In this week’s summary, you’ll learn about the risks and benefits to Medicare managed care plans, clinical trials research of a new drug that could treat multiple cancers, a study that shows cancer screening rates have declined, and more!
The Kaiser Family Foundation published a primer on a new health reform provision that increases Medicaid payments to primary doctors in 2013 and 2014. The goal is to attract new physicians to Medicaid and to support those that already participate, as Medicaid demand is expected to increase under new health reforms. Medicaid fees paid to physicians will increase by 73% in 2013 (Kaiser, 12/17).
A Forbes article weighs the benefits and risks to Medicare managed care plans compared to Medicare fee-for-service plans. In managed care plans, Medicare pays plans a fixed monthly fee per patient that allows the plan to provide care coordination. Managed care is thought to provide better care to seniors with chronic conditions because the plans are more organized than traditional service. But others point out that managed care plans can be rewarded for discriminating against the sickest patients. Studies comparing the two care delivery methods have shown mixed results in 2012 (Gleckman, 12/26).
A new study published in the January issue of Obstetrics & Gynecology found that taking fertility drugs did not cause uterine cancer recurrence in women who previously received fertility-sparing treatment for uterine cancer (HealthDay News, 12/26).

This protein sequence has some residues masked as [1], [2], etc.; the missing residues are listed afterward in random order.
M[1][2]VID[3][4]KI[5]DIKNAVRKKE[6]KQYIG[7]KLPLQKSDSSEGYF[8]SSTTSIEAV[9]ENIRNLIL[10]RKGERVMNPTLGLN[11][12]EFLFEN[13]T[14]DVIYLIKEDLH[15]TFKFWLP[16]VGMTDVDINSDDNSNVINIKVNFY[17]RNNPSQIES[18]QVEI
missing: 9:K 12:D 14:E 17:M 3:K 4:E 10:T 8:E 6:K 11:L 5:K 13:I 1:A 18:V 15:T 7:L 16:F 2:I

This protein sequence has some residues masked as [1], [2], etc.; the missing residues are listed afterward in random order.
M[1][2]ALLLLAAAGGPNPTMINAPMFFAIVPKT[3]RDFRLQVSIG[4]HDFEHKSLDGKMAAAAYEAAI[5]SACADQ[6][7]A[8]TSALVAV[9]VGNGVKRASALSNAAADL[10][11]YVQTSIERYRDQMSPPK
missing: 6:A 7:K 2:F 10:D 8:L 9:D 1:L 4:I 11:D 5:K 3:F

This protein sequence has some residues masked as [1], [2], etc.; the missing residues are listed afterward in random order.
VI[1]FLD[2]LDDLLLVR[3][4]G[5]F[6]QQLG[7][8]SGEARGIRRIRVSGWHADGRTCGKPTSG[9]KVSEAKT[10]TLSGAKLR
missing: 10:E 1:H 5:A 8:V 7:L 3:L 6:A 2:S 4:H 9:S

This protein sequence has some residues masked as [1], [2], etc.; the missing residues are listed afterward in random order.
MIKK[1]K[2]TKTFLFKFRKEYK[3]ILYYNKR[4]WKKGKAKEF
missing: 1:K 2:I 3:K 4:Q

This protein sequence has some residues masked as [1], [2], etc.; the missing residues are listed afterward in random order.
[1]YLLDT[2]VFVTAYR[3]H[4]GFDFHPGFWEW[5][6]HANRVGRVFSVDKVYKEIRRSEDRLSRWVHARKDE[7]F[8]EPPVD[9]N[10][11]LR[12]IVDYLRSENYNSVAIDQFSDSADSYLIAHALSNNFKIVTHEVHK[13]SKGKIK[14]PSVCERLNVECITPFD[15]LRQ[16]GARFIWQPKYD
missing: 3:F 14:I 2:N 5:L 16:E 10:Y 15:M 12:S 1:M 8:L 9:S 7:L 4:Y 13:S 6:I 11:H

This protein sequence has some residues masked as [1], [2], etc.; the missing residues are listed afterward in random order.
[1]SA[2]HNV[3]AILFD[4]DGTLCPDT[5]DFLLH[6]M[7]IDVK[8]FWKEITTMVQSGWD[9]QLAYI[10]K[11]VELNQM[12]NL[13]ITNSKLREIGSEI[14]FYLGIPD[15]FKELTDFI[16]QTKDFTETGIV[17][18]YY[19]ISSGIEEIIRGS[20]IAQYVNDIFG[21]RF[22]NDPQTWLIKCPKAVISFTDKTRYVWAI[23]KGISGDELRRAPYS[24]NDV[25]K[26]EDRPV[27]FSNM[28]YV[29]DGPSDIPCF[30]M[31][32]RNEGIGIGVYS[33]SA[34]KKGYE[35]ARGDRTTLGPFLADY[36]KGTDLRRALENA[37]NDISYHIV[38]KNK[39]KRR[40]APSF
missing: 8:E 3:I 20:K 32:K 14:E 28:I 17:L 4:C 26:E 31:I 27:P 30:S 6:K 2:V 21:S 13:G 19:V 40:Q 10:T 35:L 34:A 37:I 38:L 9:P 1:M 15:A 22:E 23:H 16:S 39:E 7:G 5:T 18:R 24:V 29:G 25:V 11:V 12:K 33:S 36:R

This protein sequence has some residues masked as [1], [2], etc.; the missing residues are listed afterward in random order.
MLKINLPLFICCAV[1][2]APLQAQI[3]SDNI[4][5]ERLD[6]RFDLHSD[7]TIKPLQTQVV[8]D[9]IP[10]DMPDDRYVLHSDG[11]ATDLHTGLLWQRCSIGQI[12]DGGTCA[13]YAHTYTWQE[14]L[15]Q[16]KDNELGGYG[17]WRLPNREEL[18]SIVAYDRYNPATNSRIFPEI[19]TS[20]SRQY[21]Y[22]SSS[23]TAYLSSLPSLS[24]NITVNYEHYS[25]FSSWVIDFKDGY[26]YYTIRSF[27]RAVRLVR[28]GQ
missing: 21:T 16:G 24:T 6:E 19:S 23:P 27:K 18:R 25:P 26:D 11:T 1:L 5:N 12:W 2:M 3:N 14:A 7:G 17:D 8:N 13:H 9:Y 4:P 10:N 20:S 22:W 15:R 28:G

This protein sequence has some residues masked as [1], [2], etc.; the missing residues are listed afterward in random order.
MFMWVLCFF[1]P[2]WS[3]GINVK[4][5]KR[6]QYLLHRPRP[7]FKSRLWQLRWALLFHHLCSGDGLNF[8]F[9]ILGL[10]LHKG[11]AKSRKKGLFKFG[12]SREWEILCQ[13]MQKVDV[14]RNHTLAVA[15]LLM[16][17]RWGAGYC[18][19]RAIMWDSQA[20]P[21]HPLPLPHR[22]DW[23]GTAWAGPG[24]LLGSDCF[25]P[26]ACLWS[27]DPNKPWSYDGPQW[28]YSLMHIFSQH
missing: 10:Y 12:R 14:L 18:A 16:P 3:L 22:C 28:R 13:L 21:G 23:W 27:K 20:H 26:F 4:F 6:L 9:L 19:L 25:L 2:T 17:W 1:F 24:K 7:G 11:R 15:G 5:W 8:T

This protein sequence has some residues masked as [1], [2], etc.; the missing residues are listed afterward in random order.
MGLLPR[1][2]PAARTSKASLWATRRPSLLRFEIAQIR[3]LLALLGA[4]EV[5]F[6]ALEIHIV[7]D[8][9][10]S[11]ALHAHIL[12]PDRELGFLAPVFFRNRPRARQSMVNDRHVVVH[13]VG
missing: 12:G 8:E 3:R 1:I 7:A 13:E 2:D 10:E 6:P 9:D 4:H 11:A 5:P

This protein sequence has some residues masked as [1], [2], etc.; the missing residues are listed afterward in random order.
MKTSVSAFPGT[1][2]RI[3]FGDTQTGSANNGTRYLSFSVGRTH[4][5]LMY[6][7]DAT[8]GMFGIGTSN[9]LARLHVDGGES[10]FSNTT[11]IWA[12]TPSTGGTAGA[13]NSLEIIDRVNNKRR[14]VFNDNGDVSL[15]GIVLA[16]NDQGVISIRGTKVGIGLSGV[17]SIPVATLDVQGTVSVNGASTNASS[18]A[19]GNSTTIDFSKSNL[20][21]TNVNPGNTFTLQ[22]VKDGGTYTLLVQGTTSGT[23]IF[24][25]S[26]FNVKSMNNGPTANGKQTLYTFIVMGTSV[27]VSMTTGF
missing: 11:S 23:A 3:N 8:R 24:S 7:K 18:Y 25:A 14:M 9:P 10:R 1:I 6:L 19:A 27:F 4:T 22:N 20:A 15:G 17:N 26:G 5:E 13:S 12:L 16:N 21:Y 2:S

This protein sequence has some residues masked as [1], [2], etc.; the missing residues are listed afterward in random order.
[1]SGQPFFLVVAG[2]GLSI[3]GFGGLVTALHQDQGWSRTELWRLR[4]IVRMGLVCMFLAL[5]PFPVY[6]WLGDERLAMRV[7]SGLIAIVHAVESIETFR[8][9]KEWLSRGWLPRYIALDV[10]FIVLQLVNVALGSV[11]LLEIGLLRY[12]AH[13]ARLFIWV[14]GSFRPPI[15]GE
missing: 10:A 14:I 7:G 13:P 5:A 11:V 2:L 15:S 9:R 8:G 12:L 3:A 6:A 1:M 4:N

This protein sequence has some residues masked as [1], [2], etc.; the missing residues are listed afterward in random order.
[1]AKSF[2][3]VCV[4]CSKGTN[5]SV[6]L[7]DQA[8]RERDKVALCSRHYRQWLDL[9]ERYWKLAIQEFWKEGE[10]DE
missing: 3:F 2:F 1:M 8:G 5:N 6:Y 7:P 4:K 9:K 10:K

A study conducted by the University of Miami Miller School of Medicine revealed that rates of people seeking preventative cancer screenings in the U.S. have fallen in the last ten years. The rates have even declined for cancer survivors. The researchers suggest that reasons for this pattern could be failure to agree on screening guidelines and reduction in workers with insurance (Medical News Today, 12/28/12).
Pharmaceutical companies are embarking on a new type of cancer research – testing one drug on patients with different types of cancer. The NY Times explains that this hasn’t been done before and safety tests are still being conducted by Merck, Roche and Sanofi before clinical trials can begin. But the hope is that this one drug will kill cancer cells across a range of rare and common cancers (Kolata, 12/24/12).
Medical schools are starting to offer students a 3-year program option instead of the traditional 4-year stint, according to the NY Times. N.Y.U. is one of those schools, who say their decision will help address the doctor shortage and save future doctors thousands in tuition costs. While most in the medical and academic field think the 3-year plan is worth pursuing, some also criticize the shorter programs as compromising basic science, reducing flexibility in the curriculum and pushing students to make career choices too early (Hartocolis, 12/23).
Speaking of doctor shortages, a nonprofit group – Medical Group Management Association – says the U.S. will see a shortage of 100,000 primary doctors by 2020 because they earn about half of what their specialty counterparts earn. Along with higher pay, specialties also offer more prestige and shorter working hours (UPI, 12/25).
A group of physicians and nurses at Crouse Hospital in Syracuse made a rap video to emphasize to staff the importance of preventing “hospital acquired conditions,” such as infections, bed sores and blood clots. Syracuse Post-Standard explains that the video is meant to avoid these preventable conditions, which are bad for both patients and hospitals’ bottom line (Mulder, 12/24).
-Jaime Venditti, 12/28/12